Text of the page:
purposes of the Federal Arbitration Act clearly
  require that this act be interpreted so as to
  permit and even to encourage the consolidation of
  arbitration proceedings in proper cases. . . .

Nereus, supra, 527 F.2d at 975 (citations and footnote omitted).*fn2

In deciding whether to order the consolidation of arbitrations, courts in this Circuit have considered several factors, most important of which are the existence of common questions of law and fact, the possibility of conflicting awards or inconsistent results, and the avoidance of unnecessary prejudice, delay and cost. See Elmarina, supra, 679 F. Supp. at 391 (collecting cases).

In the case at bar, Phosphate does not dispute that the facts of this case, including the existence of virtually identical charter contracts between identical parties, counsel in favor of consolidation. Indeed, Phosphate has itself cross-moved to consolidate. Rather, Phosphate merely argues that it would be still more desirable to consolidate the Arbitrations together with its forthcoming arbitration with BADC. Because the Court believes that consolidation of the Arbitrations is permitted under the relevant case law, and would result in a more efficient disposition of those proceedings, the sole question thus becomes whether to consolidate the arbitration between Phosphate and BADC as well.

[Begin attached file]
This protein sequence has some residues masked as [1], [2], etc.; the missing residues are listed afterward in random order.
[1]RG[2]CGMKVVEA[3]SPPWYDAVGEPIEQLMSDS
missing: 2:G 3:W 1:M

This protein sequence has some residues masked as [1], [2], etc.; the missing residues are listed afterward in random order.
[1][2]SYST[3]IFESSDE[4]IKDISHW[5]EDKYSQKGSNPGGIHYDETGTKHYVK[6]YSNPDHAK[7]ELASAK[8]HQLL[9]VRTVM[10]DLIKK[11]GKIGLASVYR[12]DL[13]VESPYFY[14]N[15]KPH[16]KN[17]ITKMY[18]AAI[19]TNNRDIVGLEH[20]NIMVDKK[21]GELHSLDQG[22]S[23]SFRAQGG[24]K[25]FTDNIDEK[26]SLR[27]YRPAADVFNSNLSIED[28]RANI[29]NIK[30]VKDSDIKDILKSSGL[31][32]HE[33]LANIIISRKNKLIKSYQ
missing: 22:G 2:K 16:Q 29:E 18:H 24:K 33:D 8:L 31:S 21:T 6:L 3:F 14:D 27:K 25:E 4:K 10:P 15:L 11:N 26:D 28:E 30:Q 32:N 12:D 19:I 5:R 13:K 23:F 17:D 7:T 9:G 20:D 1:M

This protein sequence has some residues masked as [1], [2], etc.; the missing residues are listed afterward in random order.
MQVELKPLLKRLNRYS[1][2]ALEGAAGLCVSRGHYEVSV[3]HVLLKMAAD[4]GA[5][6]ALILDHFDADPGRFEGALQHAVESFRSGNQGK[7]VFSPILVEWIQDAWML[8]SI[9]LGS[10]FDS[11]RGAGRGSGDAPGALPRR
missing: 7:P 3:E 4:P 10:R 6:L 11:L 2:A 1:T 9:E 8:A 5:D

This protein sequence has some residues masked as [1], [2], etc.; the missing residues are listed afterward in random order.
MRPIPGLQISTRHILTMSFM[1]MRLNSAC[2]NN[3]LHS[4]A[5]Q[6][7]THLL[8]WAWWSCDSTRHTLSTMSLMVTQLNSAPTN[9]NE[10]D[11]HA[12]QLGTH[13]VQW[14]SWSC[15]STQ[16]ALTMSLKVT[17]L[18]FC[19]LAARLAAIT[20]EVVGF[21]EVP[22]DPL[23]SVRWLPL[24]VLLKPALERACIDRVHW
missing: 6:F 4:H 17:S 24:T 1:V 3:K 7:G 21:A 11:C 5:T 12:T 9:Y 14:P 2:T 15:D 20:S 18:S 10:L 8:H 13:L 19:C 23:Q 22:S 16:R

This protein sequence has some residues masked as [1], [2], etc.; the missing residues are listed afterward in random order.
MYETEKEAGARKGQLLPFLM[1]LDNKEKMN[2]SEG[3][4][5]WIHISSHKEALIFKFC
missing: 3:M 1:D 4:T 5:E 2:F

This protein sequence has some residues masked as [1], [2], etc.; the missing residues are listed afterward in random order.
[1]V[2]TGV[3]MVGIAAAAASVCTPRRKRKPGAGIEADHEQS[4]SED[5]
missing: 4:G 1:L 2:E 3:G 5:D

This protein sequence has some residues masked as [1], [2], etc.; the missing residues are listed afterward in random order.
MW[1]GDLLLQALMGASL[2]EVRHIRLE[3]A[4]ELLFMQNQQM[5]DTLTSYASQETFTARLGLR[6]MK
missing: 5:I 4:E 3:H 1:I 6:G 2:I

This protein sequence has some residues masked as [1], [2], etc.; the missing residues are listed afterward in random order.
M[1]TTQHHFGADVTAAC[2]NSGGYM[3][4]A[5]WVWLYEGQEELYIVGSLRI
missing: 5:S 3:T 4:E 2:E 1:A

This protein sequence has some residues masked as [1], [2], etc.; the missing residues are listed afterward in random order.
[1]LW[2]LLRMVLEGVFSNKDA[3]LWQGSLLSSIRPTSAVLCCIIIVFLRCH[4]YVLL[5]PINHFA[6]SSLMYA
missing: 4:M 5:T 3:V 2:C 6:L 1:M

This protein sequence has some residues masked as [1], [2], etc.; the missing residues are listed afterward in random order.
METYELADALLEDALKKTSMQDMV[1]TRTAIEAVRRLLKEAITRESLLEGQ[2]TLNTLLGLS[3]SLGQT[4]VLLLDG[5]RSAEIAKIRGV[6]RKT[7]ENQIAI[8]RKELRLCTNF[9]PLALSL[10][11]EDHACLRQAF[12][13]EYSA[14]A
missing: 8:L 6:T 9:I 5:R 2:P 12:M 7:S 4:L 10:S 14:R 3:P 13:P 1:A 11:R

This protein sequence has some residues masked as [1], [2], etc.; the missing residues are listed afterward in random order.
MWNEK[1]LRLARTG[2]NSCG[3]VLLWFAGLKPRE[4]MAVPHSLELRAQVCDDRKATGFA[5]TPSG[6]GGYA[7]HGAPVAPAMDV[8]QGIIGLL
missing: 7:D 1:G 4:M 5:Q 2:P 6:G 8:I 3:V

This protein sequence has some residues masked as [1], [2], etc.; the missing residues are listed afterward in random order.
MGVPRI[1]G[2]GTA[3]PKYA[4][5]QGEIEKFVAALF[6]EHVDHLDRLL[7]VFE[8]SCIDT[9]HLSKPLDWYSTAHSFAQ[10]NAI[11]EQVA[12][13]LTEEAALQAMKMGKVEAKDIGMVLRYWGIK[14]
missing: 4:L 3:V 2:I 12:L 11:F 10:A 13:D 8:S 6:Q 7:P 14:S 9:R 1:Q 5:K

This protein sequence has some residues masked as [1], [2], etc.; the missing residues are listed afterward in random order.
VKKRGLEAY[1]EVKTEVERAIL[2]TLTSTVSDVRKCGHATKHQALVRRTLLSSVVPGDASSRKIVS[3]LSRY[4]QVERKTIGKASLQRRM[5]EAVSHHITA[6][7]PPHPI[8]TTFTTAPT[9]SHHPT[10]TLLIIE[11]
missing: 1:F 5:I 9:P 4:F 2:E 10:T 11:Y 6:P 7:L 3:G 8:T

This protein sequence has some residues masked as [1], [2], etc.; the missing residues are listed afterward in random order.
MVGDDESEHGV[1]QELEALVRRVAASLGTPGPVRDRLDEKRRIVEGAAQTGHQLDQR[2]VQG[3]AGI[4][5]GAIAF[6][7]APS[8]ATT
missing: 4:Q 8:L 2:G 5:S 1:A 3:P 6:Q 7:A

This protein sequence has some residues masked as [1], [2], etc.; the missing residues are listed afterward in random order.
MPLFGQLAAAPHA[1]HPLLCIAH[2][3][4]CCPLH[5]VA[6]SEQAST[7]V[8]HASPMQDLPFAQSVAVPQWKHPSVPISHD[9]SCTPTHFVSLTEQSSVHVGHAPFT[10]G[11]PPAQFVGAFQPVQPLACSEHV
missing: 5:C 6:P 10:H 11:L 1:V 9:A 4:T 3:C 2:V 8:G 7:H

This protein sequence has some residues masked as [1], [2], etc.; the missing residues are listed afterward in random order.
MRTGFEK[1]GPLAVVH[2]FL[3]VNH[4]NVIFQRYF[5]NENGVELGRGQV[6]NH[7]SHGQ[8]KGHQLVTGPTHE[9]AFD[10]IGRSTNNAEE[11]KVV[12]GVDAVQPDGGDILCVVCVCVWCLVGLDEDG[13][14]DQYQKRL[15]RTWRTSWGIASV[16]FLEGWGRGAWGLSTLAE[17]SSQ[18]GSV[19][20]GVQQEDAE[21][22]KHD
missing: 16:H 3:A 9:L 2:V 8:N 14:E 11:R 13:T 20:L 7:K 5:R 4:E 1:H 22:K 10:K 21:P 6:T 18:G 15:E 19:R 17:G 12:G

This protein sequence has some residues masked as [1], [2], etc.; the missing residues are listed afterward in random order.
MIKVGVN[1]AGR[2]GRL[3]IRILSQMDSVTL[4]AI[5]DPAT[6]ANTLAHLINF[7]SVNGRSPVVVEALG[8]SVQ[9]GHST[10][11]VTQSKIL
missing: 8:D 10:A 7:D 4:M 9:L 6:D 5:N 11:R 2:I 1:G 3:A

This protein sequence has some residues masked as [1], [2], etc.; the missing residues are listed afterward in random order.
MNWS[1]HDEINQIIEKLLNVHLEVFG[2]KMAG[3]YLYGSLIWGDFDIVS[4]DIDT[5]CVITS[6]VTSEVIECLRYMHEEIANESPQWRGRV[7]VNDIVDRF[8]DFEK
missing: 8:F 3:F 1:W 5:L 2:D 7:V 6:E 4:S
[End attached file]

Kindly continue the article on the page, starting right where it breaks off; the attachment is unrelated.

Although Benship's concerns regarding the potential for delay that exists if it must await BADC's participation may or may not be well-founded, there is a more basic principle that requires denial of Phosphate's cross-motion: BADC is not a party to the action now before the Court. In affirming Judge Stewart's order consolidating arbitration, the Second Circuit in Nereus stated that:

  As Judge Stewart had all the interested parties
  before him in an equitable proceeding and as there
  was ample opportunity afforded to all parties to
  express their views and present any testimonial or
  documentary evidence they thought would support
  these views, we think it was clearly proper for
  Judge Stewart to take the matter of consolidation
  of the two arbitration proceedings under
  consideration and to make the order of
  consolidation

Nereus, supra, 527 F.2d at 974 (emphasis added). Here, Phosphate is asking the Court to, in effect, compel BADC to arbitrate in a consolidated proceeding with Phosphate and Benship, without BADC ever having been provided with an opportunity to be heard on the question. Moreover, to the extent the Court's power to consolidate arbitration depends on Fed. R.Civ.P. 42(a), see Nereus, supra, 527 F.2d at 975, that rule is limited to actions actually pending before the Court. See Fed. R.Civ.P. 42(a). Compelling a stranger to this action — BADC — to participate in a consolidated arbitration proceeding would, therefore, be procedurally improper.*fn3

Conclusion

For the aforementioned reasons, Benship's petition to compel consolidation of the Arbitrations is granted, and Phosphate's cross-motion is denied.*fn4

SO ORDERED.